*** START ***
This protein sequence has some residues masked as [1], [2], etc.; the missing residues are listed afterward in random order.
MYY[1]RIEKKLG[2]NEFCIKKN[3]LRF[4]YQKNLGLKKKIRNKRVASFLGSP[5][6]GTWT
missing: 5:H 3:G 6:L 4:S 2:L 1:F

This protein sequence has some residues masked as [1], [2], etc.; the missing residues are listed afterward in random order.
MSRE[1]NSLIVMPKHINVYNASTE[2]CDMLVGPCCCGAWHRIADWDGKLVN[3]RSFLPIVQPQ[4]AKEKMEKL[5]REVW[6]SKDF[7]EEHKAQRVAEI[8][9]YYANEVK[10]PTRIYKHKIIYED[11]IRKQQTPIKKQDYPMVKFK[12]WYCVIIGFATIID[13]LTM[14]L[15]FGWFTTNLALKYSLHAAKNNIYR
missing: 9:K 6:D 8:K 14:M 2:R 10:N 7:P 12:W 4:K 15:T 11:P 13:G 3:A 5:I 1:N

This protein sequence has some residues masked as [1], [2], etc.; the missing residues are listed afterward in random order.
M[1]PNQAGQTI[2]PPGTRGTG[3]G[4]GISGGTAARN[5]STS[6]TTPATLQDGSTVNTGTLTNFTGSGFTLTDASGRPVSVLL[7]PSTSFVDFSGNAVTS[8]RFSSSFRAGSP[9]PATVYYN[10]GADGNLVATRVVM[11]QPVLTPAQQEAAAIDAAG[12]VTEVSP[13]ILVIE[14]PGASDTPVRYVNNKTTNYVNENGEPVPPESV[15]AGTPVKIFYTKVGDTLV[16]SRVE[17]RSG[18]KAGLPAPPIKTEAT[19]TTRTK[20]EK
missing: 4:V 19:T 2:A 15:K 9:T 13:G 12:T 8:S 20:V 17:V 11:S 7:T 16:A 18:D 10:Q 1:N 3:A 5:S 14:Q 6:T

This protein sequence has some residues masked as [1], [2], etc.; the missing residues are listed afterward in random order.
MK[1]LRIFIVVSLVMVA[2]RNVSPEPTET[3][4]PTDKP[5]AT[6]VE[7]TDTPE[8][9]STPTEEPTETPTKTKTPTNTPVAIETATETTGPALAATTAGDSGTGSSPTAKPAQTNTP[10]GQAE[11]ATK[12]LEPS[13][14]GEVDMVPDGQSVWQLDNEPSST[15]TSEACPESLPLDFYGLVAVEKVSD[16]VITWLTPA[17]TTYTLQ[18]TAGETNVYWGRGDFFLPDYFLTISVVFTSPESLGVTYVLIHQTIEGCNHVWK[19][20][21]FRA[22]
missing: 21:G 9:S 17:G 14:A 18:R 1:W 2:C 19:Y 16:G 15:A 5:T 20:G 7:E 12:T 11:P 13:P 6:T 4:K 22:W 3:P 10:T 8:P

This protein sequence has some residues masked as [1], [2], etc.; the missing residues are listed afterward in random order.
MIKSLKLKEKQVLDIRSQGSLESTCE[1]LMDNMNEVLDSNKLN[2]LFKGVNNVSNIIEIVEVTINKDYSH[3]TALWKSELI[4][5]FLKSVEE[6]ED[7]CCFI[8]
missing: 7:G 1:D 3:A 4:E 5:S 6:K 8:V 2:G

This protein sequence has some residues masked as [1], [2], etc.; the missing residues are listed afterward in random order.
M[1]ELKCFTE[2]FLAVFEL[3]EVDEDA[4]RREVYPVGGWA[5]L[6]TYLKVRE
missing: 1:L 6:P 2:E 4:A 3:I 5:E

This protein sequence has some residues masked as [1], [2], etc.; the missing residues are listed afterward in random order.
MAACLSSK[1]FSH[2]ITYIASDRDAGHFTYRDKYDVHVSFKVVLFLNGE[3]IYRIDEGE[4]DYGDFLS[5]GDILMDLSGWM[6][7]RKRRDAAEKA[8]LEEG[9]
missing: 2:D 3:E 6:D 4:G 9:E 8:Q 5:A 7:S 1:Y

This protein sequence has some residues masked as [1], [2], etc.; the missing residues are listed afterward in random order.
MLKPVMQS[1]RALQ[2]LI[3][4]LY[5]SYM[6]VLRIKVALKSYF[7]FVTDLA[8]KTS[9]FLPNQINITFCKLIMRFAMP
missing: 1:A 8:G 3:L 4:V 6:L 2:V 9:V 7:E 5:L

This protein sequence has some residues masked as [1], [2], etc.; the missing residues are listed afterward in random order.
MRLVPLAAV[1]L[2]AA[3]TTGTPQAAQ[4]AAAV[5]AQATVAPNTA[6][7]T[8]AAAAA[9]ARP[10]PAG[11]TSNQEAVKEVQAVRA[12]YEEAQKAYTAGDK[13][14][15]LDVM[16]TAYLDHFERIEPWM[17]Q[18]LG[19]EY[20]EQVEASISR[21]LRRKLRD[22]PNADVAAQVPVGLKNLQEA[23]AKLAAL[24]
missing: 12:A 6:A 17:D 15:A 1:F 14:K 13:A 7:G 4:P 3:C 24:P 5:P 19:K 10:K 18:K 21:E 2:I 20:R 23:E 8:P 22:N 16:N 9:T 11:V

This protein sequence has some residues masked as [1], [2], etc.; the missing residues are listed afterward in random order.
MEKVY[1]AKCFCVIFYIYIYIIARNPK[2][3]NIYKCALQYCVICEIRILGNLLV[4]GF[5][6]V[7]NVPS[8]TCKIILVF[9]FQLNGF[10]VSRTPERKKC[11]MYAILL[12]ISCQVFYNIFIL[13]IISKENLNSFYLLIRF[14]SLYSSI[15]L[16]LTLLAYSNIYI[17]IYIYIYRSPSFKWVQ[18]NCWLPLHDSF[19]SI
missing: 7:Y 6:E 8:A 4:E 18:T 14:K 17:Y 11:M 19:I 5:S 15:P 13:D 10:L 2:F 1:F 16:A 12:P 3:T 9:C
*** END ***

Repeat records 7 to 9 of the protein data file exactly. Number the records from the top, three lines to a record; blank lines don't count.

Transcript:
This protein sequence has some residues masked as [1], [2], etc.; the missing residues are listed afterward in random order.
MAACLSSK[1]FSH[2]ITYIASDRDAGHFTYRDKYDVHVSFKVVLFLNGE[3]IYRIDEGE[4]DYGDFLS[5]GDILMDLSGWM[6][7]RKRRDAAEKA[8]LEEG[9]
missing: 2:D 3:E 6:D 4:G 9:E 8:Q 5:A 7:S 1:Y

This protein sequence has some residues masked as [1], [2], etc.; the missing residues are listed afterward in random order.
MLKPVMQS[1]RALQ[2]LI[3][4]LY[5]SYM[6]VLRIKVALKSYF[7]FVTDLA[8]KTS[9]FLPNQINITFCKLIMRFAMP
missing: 1:A 8:G 3:L 4:V 6:L 2:V 9:V 7:E 5:L

This protein sequence has some residues masked as [1], [2], etc.; the missing residues are listed afterward in random order.
MRLVPLAAV[1]L[2]AA[3]TTGTPQAAQ[4]AAAV[5]AQATVAPNTA[6][7]T[8]AAAAA[9]ARP[10]PAG[11]TSNQEAVKEVQAVRA[12]YEEAQKAYTAGDK[13][14][15]LDVM[16]TAYLDHFERIEPWM[17]Q[18]LG[19]EY[20]EQVEASISR[21]LRRKLRD[22]PNADVAAQVPVGLKNLQEA[23]AKLAAL[24]
missing: 12:A 6:A 17:D 15:A 1:F 14:K 13:A 7:G 4:P 3:C 24:P 5:P 19:K 10:K 18:K 21:E 2:I 20:R 23:E 8:P 22:N 16:N 9:T 11:V